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What Stray Cats Taught Me About Change

I feed stray cats.  My husband isn’t terribly happy about it, but I do it.  I didn’t bring the cats to the neighborhood.  I didn’t ask to have cats.  I didn’t want cats …. but I still order gigantic bags of Kit and Kaboodle, keep a storage container of food in my living room corner, and even have the strays on a feeding schedule based on when I leave and return from work.

There’s a big, fat male cat I’ve lovingly dubbed as “Crackhead”, which came from him weaving between my legs while I’m trying to walk and me saying “stop being such a crackhead”.  It’s not nice … I know.  blah blah blah

There was also one (the one pictured) I named “Pretty Kitty” for obvious reasons.  She is stunning.

At first she was extremely skittish, ducking under the cars whenever I came outside.  Her only interactions with me were meowing outside the door if I was a few minutes late with the food.  Then she’d take off and hide when I came outside until I poured the food in the bowl and stepped away to her safe distance.

Then I decided that since she wasn’t “fixed”, I was going to have to tame her and try to find her a new home.  The LAST thing we need is a litter of kittens running around.

Each feeding time I would stand on the porch in the same spot, more or less forcing her to acknowledge my existence, becoming gradually used to it.  Each week I’d move just a little bit closer to the food bowl, standing very still while talking in a slow, low, calming voice while she gingerly padded her way up to the food.  After a few months I was able to sit on the steps next to the bowl while she ate.

A few weeks after that I was able to reach out and touch her.  She would jump at first, but it didn’t take her long to realized I wasn’t going to hurt her.

Eventually she became so tame she sat on the porch with us in the evenings, begged to be petted when we were outside, and even tried to come in when we opened the door.

So when the time came to take her to the Humane Society to be spayed, have shots, and find a new home as an inside cat (which she did after only 3 days in their care), it was pretty easy to get her into a crate.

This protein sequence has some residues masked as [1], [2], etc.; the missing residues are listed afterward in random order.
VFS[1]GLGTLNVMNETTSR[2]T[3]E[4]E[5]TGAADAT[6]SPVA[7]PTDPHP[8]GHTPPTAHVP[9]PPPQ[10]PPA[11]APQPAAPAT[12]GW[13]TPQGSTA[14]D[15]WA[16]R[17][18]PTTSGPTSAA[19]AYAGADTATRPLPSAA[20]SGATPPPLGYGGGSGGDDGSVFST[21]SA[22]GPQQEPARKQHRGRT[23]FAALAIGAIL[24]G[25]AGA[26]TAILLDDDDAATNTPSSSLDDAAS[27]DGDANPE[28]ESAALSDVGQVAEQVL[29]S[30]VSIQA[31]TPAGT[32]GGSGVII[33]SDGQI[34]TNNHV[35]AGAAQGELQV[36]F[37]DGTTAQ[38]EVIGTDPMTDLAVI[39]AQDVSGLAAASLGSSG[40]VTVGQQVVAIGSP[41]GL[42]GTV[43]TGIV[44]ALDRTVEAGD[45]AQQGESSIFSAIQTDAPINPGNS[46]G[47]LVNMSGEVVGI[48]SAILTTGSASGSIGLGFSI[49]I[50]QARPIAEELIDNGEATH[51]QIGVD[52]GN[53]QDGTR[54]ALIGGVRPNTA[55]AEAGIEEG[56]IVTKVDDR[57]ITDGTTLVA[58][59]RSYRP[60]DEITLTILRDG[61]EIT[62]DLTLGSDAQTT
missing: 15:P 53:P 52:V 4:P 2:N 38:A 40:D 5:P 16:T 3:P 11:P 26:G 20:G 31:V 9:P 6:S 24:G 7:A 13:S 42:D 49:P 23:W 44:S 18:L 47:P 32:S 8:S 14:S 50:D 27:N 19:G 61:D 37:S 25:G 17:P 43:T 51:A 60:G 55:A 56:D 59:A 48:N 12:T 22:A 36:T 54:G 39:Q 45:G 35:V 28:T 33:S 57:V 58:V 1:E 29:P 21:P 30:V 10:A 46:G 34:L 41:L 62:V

It took some time, but in the end it was worth it.

It occurred to me the other day that the approach I took to taming her is the same approach we need to take when we want change.

If I had tried to grab her soon in the process she would have either run away, never to trust me again, or ripped my face off with her teeth and claws.  It wouldn’t have worked.

So why do we make these huge declarations of change in our lives?

“I’m going to clean out all my cabinets, closets, the basement, the garage, the neighbor’s garage, my car, the neighbor’s car, and my purse THIS WEEKEND!”

“I’m going to never drink again!”

“I’m going to exercise at least an hour every single day!”

“I’m going to journal every night!”

“I’m going to completely give up sugar!”

Lasting change for me has never come from drastic changes.  I don’t subscribe to the all or nothing approach to self improvement …

because I KNOW it won’t work (at least not for me).

Change is hard.  Why make it harder?

If you’re trying to stop bad habits or start good habits, please take the stray cat approach to taming yourself.  A little bit of change at a time really does add up over time and you’ll be much less frustrated with the process.

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